Chem Rev, 109, 1549-1560.  
19536136 Y.Sato, A.Yoshikawa, H.Mimura, M.Yamashita, A.Yamagata, and S.Fukai (2009).
Structural basis for specific recognition of Lys 63-linked polyubiquitin chains by tandem UIMs of RAP80.
  EMBO J, 28, 2461-2468.
PDB code: 3a1q
19927120 Y.Sato, A.Yoshikawa, M.Yamashita, A.Yamagata, and S.Fukai (2009).
Structural basis for specific recognition of Lys 63-linked polyubiquitin chains by NZF domains of TAB2 and TAB3.
  EMBO J, 28, 3903-3909.
PDB codes: 3a9j 3a9k
19675569 Z.P.Xia, L.Sun, X.Chen, G.Pineda, X.Jiang, A.Adhikari, W.Zeng, and Z.J.Chen (2009).
Direct activation of protein kinases by unanchored polyubiquitin chains.
  Nature, 461, 114-119.  
18599482 B.J.Winborn, S.M.Travis, S.V.Todi, K.M.Scaglione, P.Xu, A.J.Williams, R.E.Cohen, J.Peng, and H.L.Paulson (2008).
The deubiquitinating enzyme ataxin-3, a polyglutamine disease protein, edits Lys63 linkages in mixed linkage ubiquitin chains.
  J Biol Chem, 283, 26436-26443.  
18482987 F.E.Reyes-Turcu, J.R.Shanks, D.Komander, and K.D.Wilkinson (2008).
Recognition of polyubiquitin isoforms by the multiple ubiquitin binding modules of isopeptidase T.
  J Biol Chem, 283, 19581-19592.  
19091944 H.Wang, A.Matsuzawa, S.A.Brown, J.Zhou, C.S.Guy, P.H.Tseng, K.Forbes, T.P.Nicholson, P.W.Sheppard, H.Häcker, M.Karin, and D.A.Vignali (2008).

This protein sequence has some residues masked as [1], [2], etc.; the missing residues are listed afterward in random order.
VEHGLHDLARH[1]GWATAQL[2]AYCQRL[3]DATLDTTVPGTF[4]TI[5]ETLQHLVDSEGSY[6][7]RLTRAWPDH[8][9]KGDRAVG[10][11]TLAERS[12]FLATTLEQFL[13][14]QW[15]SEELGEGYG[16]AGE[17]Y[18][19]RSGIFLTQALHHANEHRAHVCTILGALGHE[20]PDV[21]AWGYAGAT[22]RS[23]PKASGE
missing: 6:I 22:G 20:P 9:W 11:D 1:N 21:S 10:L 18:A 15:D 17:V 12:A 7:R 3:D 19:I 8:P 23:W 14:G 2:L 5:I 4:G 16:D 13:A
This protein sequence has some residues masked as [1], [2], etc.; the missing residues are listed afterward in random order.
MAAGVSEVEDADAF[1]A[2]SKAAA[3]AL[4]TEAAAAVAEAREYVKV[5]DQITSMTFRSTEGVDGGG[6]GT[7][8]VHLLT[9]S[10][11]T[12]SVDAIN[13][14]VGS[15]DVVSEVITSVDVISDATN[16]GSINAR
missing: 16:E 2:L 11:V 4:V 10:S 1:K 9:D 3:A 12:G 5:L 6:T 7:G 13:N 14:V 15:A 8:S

Analysis of nondegradative protein ubiquitylation with a monoclonal antibody specific for lysine-63-linked polyubiquitin.
  Proc Natl Acad Sci U S A, 105, 20197-20202.  
18535581 S.C.Sun (2008).
Deubiquitylation and regulation of the immune response.
  Nat Rev Immunol, 8, 501-511.  
The most recent references are shown first. Citation data come partly from CiteXplore and partly from an automated harvesting procedure. Note that this is likely to be only a partial list as not all journals are covered by either method. However, we are continually building up the citation data so more and more references will be included with time. Where a reference describes a PDB structure, the PDB code is shown on the right.